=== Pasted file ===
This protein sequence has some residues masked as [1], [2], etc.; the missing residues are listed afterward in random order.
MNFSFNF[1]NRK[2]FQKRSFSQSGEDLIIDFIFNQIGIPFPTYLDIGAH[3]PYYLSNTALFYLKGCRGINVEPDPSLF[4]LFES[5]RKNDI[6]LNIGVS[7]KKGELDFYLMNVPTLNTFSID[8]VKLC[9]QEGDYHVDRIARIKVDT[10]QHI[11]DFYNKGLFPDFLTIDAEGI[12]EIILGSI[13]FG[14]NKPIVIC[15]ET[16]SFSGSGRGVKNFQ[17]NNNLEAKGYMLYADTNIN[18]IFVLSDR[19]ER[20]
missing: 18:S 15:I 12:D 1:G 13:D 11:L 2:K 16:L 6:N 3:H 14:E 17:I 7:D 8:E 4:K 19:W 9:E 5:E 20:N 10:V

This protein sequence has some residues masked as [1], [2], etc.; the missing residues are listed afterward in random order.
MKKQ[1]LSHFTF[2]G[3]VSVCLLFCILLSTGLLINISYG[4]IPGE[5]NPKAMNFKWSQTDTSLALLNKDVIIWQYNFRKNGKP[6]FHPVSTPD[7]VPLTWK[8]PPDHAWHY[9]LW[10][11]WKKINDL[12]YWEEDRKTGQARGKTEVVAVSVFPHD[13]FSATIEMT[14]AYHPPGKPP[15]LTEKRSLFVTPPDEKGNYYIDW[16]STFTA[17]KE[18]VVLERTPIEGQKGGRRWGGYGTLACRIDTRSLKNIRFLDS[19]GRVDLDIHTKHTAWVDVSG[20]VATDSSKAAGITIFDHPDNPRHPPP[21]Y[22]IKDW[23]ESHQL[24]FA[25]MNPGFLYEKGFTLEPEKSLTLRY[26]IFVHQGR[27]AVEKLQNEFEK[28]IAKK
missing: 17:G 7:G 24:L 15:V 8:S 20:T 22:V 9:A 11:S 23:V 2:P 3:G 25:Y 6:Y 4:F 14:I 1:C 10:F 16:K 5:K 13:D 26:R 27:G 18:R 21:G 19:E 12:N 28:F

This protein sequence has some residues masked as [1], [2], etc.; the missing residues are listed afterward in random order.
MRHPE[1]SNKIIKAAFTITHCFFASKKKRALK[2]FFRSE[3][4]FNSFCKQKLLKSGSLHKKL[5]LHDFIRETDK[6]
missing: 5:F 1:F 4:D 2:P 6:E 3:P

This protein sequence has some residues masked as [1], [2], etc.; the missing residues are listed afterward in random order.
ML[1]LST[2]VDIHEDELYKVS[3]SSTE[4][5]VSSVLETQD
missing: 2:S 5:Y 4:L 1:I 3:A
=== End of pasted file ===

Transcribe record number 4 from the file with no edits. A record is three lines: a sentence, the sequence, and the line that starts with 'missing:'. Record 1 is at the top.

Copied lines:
This protein sequence has some residues masked as [1], [2], etc.; the missing residues are listed afterward in random order.
ML[1]LST[2]VDIHEDELYKVS[3]SSTE[4][5]VSSVLETQD
missing: 2:S 5:Y 4:L 1:I 3:A